Autonomy, Refusal, and the Black Bloc reinterprets the positioning of critical and radical theory by focusing squarely on the role of class analysis. It also argues that the survivance of The Frankfurt School style of critique is wholly dependent upon the traditions of radical theory that find their same departure point from out of “the great refusals” of the 1960s and 1970s. By linking together the traditions of critical and radical theory through the work of Marcuse and Negri and by demonstrating their conjunctural and historiographical connections, Carley argues that the inventive strategic and organizational contexts that give rise to the black bloc tactic constitute a new political expression of class and, more forcefully, constitute the meaning of class politics for the late 20th and 21st century.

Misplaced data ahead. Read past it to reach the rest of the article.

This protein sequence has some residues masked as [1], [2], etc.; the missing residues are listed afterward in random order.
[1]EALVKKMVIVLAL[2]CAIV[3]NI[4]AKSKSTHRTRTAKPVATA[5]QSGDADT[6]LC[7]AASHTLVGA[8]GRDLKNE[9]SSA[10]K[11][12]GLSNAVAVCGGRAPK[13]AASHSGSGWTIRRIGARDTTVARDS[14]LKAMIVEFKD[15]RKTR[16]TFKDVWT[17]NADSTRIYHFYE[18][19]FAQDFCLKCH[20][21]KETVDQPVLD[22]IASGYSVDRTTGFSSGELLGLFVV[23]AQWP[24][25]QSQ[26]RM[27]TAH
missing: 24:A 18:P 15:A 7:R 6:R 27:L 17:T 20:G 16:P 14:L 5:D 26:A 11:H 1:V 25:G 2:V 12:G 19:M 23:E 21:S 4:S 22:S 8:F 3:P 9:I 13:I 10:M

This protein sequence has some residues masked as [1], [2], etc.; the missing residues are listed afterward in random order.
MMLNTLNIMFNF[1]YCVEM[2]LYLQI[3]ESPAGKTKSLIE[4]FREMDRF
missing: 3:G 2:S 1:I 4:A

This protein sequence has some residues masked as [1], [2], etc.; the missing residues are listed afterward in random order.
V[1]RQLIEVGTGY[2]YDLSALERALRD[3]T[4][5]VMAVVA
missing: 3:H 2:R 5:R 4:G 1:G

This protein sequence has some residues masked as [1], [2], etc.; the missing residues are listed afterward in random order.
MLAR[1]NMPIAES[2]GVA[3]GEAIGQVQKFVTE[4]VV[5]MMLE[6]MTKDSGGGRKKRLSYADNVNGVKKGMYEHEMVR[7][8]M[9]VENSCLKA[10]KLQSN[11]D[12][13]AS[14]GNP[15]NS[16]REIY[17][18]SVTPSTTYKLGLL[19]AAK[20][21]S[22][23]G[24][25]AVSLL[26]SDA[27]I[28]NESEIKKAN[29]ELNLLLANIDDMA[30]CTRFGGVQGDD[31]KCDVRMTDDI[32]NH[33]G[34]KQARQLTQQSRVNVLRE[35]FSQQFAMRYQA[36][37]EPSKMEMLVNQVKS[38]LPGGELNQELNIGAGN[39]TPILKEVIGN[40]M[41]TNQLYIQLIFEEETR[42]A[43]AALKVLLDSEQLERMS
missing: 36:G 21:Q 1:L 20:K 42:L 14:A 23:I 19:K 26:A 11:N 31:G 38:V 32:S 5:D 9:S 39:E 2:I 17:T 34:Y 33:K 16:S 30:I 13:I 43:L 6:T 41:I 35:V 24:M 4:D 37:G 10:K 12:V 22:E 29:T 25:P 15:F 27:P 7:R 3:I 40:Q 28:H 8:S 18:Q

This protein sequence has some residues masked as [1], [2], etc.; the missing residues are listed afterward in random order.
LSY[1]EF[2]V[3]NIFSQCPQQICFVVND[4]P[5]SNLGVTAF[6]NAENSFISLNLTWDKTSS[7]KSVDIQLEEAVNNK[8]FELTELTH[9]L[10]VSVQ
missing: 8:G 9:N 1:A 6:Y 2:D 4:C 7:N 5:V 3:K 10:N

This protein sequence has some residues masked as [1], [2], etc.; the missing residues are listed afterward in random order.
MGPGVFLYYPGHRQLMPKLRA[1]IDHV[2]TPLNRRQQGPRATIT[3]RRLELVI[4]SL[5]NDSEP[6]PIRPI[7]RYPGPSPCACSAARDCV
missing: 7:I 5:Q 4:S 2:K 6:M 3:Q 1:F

Carley’s work is short and dense, wasting no time in diving into the complexities of radical and critical theory, as well as the tactical dimensions of social movement organizing. This is not a weakness, as it lends a clarity of purpose and significance to Carley’s arguments. As such, it is of interest to scholars concerned with contemporary forms of social protest, as well as activists and organizers doing that work. Given the growing prominence of groups using Black Bloc tactics and those adjacent to them—various antifa groups, as well as the gilet jaunes in France—the number of those interested in such questions is bound to grow.